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FASEB Journal

Grisaru-Granovsky, S. - Department of Obstetrics and Gynecology, Hebrew-University, Shaare Zedek Medical Center, Jerusalem, Israel.
Kumar Nag, J. - Sharett Institute of Oncology, Hadassah-Hebrew University Medical Center, Jerusalem, Israel.
Zakar, L. - Department of Obstetrics and Gynecology, Hebrew-University, Shaare Zedek Medical Center, Jerusalem, Israel.
Rudina, T. - Sharett Institute of Oncology, Hadassah-Hebrew University Medical Center, Jerusalem, Israel.
Maoz, M. - Sharett Institute of Oncology, Hadassah-Hebrew University Medical Center, Jerusalem, Israel.
Kozlova, D. - Department of Obstetrics and Gynecology, Hebrew-University, Shaare Zedek Medical Center, Jerusalem, Israel.
Bar- Shavit, R. - Sharett Institute of Oncology, Hadassah-Hebrew University Medical Center, Jerusalem, Israel.  

While the involvement of protease-activated receptors (PARs) in the physiological regulation of human placenta development, as in tumor biology, is recognized, the molecular pathway is unknown. We evaluated the impact of PAR1 and PAR2 function in cytotrophoblast (CTB) proliferation and invasion in a system of extravillous trophoblast (EVT) organ culture and in human cell-lines. Activation of PAR1- and PAR2-induced EVT invasion and proliferation, while the shRNA silencing of low-density lipoprotein receptor-related protein 5/6 (LRP5/6) inhibited these processes. PAR1 and PAR2 effectively induce β-catenin stabilization in a manner similar to that shown for the canonical β-catenin stabilization pathway yet independent of Wnts. Immunoprecipitation analyses and protein-protein docking demonstrated the co-association between either PAR1 or PAR2 with LRP5/6 forming an axis of PAR-LRP5/6-Axin. Noticeably, in PAR1-PAR2 heterodimers a dominant role is assigned to PAR2 over PAR1 as shown by inhibition of PAR1-induced β-catenin levels, and Dvl nuclear localization. This inhibition takes place either by shRNA silenced hPar2 or in the presence of a TrPAR2 devoid its cytoplasmic tail. Indeed, TrPAR2 cannot form the PAR1-PAR2 complex, obstructing thereby the flow of signals downstream. Elucidation of the mechanism of PAR-induced invasion contributes to therapeutic options highlighting key partners in the process.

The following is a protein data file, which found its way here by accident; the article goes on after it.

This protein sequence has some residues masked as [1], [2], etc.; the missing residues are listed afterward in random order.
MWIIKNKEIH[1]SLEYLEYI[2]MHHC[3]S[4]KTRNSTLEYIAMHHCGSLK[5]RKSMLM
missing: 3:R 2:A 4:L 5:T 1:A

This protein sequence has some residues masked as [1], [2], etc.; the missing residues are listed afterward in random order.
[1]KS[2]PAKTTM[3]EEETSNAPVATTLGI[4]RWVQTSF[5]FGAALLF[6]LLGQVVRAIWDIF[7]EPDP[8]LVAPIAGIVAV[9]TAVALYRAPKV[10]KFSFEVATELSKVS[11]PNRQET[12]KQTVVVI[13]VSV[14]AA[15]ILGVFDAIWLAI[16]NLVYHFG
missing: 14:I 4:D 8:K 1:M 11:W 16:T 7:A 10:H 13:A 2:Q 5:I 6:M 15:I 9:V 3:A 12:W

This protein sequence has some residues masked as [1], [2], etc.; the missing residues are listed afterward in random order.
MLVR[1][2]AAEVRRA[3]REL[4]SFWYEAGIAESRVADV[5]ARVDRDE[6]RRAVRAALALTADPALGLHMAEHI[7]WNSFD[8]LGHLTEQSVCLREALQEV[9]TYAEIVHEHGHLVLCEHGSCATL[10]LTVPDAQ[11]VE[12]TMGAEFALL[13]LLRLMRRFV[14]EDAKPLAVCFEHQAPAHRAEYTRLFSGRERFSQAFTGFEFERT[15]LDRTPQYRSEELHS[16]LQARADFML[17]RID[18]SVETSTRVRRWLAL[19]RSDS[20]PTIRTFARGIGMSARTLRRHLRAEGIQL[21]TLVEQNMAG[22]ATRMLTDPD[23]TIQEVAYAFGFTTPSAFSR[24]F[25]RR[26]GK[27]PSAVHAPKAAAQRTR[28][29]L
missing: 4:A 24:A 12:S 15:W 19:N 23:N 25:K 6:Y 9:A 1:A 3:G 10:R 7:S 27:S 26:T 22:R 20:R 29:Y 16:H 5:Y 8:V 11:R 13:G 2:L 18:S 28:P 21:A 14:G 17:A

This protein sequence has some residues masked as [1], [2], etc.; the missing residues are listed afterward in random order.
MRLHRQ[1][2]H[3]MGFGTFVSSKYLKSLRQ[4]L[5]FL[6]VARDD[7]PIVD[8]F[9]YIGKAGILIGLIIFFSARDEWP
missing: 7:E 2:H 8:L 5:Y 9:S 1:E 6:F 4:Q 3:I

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PAR1&2 driven placenta EVT invasion act via LRP5/6 as coreceptors
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Grisaru-Granovsky, S. - Department of Obstetrics and Gynecology, Hebrew-University, Shaare Zedek Medical Center, Jerusalem, Israel.
Kumar Nag, J. - Sharett Institute of Oncology, Hadassah-Hebrew University Medical Center, Jerusalem, Israel.
Zakar, L. - Department of Obstetrics and Gynecology, Hebrew-University, Shaare Zedek Medical Center, Jerusalem, Israel.
Rudina, T. - Sharett Institute of Oncology, Hadassah-Hebrew University Medical Center, Jerusalem, Israel.
Maoz, M. - Sharett Institute of Oncology, Hadassah-Hebrew University Medical Center, Jerusalem, Israel.
Kozlova, D. - Department of Obstetrics and Gynecology, Hebrew-University, Shaare Zedek Medical Center, Jerusalem, Israel.
Bar- Shavit, R. - Sharett Institute of Oncology, Hadassah-Hebrew University Medical Center, Jerusalem, Israel.  

PAR1&2 driven placenta EVT invasion act via LRP5/6 as coreceptors

While the involvement of protease-activated receptors (PARs) in the physiological regulation of human placenta development, as in tumor biology, is recognized, the molecular pathway is unknown. We evaluated the impact of PAR1 and PAR2 function in cytotrophoblast (CTB) proliferation and invasion in a system of extravillous trophoblast (EVT) organ culture and in human cell-lines. Activation of PAR1- and PAR2-induced EVT invasion and proliferation, while the shRNA silencing of low-density lipoprotein receptor-related protein 5/6 (LRP5/6) inhibited these processes. PAR1 and PAR2 effectively induce β-catenin stabilization in a manner similar to that shown for the canonical β-catenin stabilization pathway yet independent of Wnts. Immunoprecipitation analyses and protein-protein docking demonstrated the co-association between either PAR1 or PAR2 with LRP5/6 forming an axis of PAR-LRP5/6-Axin. Noticeably, in PAR1-PAR2 heterodimers a dominant role is assigned to PAR2 over PAR1 as shown by inhibition of PAR1-induced β-catenin levels, and Dvl nuclear localization. This inhibition takes place either by shRNA silenced hPar2 or in the presence of a TrPAR2 devoid its cytoplasmic tail. Indeed, TrPAR2 cannot form the PAR1-PAR2 complex, obstructing thereby the flow of signals downstream. Elucidation of the mechanism of PAR-induced invasion contributes to therapeutic options highlighting key partners in the process.

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